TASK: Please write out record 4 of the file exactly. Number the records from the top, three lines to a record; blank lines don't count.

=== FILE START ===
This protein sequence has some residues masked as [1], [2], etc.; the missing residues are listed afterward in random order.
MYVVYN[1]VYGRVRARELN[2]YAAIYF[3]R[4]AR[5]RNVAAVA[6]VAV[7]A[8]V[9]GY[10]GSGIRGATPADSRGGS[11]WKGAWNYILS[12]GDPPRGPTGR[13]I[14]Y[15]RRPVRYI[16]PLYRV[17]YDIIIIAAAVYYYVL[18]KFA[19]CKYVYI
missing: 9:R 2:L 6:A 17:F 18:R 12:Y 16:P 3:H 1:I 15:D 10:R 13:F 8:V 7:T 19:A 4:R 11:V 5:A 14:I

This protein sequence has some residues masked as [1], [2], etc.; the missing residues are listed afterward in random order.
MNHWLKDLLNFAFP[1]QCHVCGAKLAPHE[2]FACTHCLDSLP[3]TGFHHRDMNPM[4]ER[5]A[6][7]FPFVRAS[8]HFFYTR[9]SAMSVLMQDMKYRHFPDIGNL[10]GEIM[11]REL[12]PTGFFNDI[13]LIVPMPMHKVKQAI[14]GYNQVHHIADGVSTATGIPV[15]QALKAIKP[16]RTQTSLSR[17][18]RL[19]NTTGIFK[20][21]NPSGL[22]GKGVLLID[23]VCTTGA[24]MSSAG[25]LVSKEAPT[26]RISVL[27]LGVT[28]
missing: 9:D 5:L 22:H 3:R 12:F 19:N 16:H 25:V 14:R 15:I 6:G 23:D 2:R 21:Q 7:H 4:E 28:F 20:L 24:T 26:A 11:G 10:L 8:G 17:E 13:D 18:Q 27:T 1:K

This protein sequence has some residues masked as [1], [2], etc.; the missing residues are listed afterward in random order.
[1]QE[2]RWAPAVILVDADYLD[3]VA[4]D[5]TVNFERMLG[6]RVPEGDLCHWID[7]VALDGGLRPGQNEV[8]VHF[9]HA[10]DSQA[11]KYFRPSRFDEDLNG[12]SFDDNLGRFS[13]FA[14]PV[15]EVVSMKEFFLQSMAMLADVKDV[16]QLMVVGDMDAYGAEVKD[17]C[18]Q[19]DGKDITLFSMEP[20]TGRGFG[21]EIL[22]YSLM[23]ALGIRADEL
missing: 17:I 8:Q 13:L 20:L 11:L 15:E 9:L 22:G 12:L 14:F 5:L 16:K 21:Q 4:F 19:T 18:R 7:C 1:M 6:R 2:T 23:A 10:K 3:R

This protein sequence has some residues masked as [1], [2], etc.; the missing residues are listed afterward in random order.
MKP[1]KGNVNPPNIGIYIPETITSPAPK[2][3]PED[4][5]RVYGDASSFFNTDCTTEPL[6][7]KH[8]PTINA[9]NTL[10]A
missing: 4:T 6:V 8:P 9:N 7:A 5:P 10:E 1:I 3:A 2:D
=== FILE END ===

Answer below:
This protein sequence has some residues masked as [1], [2], etc.; the missing residues are listed afterward in random order.
MKP[1]KGNVNPPNIGIYIPETITSPAPK[2][3]PED[4][5]RVYGDASSFFNTDCTTEPL[6][7]KH[8]PTINA[9]NTL[10]A
missing: 4:T 6:V 8:P 9:N 7:A 5:P 10:E 1:I 3:A 2:D